Retail Corridor Improvement

Thriving retail corridors have common characteristics. They are clean and pedestrians friendly; offer a heterogeneous mix of retail options; accessible by public transportation; and can attract shoppers beyond its local customers base. in order to strengthen NY C's retail corridors, planners and city  officials should focus on initiatives that aid in achieving these characteristics.

Capital funding should be invested to make physical improvements to our corridors to ensure that they are attractive, safe and conductive to doing business. improvements to our transportation infrastructure which allows for multimodal access to shoppers districts are of vital importance. We have a growing and aging population that needs to be taken into consideration in future designs of our landscape and transportation system.

many retail corridors have fallen prey to the economic downturn. As part of the overall goal to create new jobs, City government should work in collaboration with business organizations and real estate professionals to attract new business to our retail corridors. Our retail corridors needs to be marketable in order to attract new investments. Often, this task is left up to volunteer- based merchant organizations that lack the capacity and resources to effectively promote their business. The City should work to provide more support and technical assistance services to these organizations.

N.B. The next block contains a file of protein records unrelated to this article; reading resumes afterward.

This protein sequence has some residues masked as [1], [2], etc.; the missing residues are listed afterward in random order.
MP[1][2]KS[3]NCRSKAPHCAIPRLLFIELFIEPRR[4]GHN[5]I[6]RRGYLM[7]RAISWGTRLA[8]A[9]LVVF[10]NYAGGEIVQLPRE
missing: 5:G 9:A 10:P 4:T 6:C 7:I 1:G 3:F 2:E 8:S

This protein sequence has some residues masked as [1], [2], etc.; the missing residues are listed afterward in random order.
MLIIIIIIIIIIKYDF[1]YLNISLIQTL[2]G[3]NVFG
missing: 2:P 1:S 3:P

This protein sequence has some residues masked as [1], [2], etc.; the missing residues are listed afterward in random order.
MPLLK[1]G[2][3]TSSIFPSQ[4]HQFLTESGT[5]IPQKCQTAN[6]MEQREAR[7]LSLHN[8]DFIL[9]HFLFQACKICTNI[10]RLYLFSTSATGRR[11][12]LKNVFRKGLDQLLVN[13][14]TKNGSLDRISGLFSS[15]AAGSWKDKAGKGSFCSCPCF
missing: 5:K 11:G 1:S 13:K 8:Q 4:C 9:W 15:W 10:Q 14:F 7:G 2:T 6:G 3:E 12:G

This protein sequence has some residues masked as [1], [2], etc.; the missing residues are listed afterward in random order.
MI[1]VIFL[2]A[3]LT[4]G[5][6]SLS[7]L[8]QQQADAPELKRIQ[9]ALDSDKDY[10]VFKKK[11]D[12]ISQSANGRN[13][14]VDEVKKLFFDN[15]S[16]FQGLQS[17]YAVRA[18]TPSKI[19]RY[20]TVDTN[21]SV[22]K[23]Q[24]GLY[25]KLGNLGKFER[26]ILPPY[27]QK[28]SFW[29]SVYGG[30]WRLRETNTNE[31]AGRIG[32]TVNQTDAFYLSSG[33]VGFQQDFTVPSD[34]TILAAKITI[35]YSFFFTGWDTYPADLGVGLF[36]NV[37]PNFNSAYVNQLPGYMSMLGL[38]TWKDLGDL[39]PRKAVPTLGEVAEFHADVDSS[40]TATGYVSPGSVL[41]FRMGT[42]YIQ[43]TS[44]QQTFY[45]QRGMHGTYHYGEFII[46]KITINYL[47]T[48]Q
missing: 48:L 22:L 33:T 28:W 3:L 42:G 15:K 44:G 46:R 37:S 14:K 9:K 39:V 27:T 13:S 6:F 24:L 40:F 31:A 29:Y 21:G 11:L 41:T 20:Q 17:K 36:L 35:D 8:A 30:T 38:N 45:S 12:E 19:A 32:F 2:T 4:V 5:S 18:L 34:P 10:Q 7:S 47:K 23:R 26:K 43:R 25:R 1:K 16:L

Leadership Development

In more cases, resources aimed at improving economic activity on our retail corridors are coordinated at the neighborhood level by a locally based business development organization including merchant associations, local development corporations, and Business Improvement Districts (BIDs). City officials should continue to work with these organizations and provide the necessary support to help them with keeping their districts vibrant.

In order to be effective, these business organizations need strong leaders that know their communities well and understand the intricacies of local economic development. It is very important that these leaders have access to proper training and technical assistance to develop strong programs that improve their neighborhood corridors.

To this end, I would like to commend the Department of Small Business Services for supporting the Neighborhood Leadership Program with Coro. I had the wonderful opportunity of being a participant in the first cohort at this program this past year. This program is a 5 month, part -time training program that provide neighborhood leadership with the skill and experience needed to lead change and improve their communities. I have personally gained a better understanding of community planning, networking, public speaking, consensus building and have applied these types of programs and continue to work with community leaders in developing successful strategies to strengthen our neighborhood retail corridors.